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Traditional jazz studies have tended to see jazz in purely musical terms, as a series of changes in rhythm, tonality, and harmony, or as a parade of great players. But jazz has also entered the cultural mix through its significant impact on novelists, filmmakers, dancers, painters, biographers, and photographers. "Representing Jazz" explores the "other" history of jazz created by these artists, a history that tells us as much about the meaning of the music as do the many books that narrate the lives of musicians or describe their recordings.
Krin Gabbard has gathered essays by distinguished writers from a variety of fields. They provide engaging analyses of films such as "Round Midnight," "Bird," "Mo' Better Blues," "Cabin in the Sky," and "Jammin' the Blues;" the writings of Eudora Welty and Dorothy Baker; the careers of the great lindy hoppers of the 1930s and 1940s; Mura Dehn's extraordinary documentary on jazz dance; the jazz photography of William Claxton; painters of the New York School; the traditions of jazz autobiography; and the art of "vocalese." The contributors to this volume assess the influence of extramusical sources on our knowledge of jazz and suggest that the living contexts of the music must be considered if a more sophisticated jazz scholarship is ever to evolve. Transcending the familiar patterns of jazz history and criticism, "Representing Jazz" looks at how the music actually has been heard and felt at different levels of American culture.
With its companion anthology, "Jazz Among the Discourses," this volume will enrich and transform the literature of jazz studies. Its provocative essays will interest both aficionados and potential jazz fans.
"Contributors." Karen Backstein, Leland H. Chambers, Robert P. Crease, Krin Gabbard, Frederick Garber, Barry K. Grant, Mona Hadler, Christopher Harlos, Michael Jarrett, Adam Knee, Arthur Knight, James Naremore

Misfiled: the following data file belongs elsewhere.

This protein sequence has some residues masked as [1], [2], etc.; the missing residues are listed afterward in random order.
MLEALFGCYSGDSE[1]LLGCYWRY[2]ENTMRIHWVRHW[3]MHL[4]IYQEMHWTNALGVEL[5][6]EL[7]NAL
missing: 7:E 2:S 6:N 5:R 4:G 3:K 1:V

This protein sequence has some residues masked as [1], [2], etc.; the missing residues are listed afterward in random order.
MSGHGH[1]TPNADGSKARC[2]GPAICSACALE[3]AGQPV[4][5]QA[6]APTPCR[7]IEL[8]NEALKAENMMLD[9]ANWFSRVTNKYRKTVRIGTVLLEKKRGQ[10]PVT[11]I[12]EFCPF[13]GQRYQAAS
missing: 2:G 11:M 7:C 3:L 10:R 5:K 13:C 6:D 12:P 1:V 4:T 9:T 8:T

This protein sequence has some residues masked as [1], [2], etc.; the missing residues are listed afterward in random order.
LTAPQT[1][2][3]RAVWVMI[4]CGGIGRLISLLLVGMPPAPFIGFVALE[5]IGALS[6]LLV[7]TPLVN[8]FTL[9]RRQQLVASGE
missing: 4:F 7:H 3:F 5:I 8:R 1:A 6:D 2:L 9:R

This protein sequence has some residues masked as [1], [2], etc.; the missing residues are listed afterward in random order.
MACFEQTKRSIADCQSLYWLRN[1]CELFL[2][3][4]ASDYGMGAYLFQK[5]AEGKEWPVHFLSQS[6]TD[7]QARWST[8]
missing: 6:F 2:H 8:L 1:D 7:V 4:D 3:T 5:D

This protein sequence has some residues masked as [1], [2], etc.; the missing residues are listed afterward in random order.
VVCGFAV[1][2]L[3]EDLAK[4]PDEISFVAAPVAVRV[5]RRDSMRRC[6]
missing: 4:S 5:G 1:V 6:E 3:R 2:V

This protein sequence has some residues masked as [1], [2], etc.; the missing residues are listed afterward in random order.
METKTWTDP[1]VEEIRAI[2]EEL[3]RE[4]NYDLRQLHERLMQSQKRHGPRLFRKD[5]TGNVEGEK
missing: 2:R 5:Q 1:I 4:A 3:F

"Bringing together all these pieces in one place is startling, and should jump-start the field of jazz studies by demonstrating, convincingly, that it need not be conducted as a bad imitation of 1950s musicology. Gabbard is to be commended not only for encouraging these diverse intellects to work on jazz, but also for gathering such an appealing and balanced collection. It works well as an overview of the possibilities of the field, while exploring idiosyncratic areas with great zeal."-Scott DeVeaux, University of Virginia "If it is true that new knowledge always demands new tools, then we are surely on the way to a paradigm shift with the publication of Krin Gabbard's two masterful anthologies of jazz. The wonderful introductions-in themselves masterpieces of preparation for a new discipline-are complemented in every way by a variety of absolutely first-rate writing. We may well be glancing with these anthologies through the telescope that will show us the future of jazz studies in the international academy. These are indispensable tools for anyone who wishes to understand sociology and philosophy of knowledge for our era."-Houston A. Baker, Jr. "One of the strongest jazz anthologies I have seen. Its focus is original. Jazz in literature has been treated before to some extent, but not in the same fashion, and there is little elsewhere on jazz in dance or jazz and the visual arts."-Lewis Porter, author, with Michael Ullman, of Jazz: From Its Origins to the Present
|Introduction: Writing the Other History|
|Jazz in Literature and Film|
|Jammin' the Blues, or the Sight of Jazz, 1944|
|Improvising and Mythmaking in Eudora Welty's "Powerhouse"|
|Signifyin(g) the Phallus: Mo' Better Blues and Representations of the Jazz Trumpet|
|Jazz Autobiography: Theory, Practice, Politics|
|Excursus: Cabin in the Sky|
|Uptown Folk: Blackness and Entertainment in Cabin in the Sky|
|Doubling, Music, and Race in Cabin in the Sky|
|Jazz and Dance|
|Divine Frivolity: Hollywood Representations of the Lindy Hop, 1937-1942|
|Keeping the Spirit Alive: The Jazz Dance Testament of Mura Dehn|
|Jazz and the New York School|
|The Tenor's Vehicle: Reading Way Out West|
|Vocalese: Representing Jazz with Jazz|
|Purple Passages of Fiestas in Blue? Notes Toward an Aesthetic of Vocalese|
|Table of Contents provided by Publisher. All Rights Reserved.|
Number Of Pages: 328
Published: 15th June 1995
Country of Publication: US
Dimensions (cm): 23.4 x 15.8 x 2.4
Weight (kg): 0.58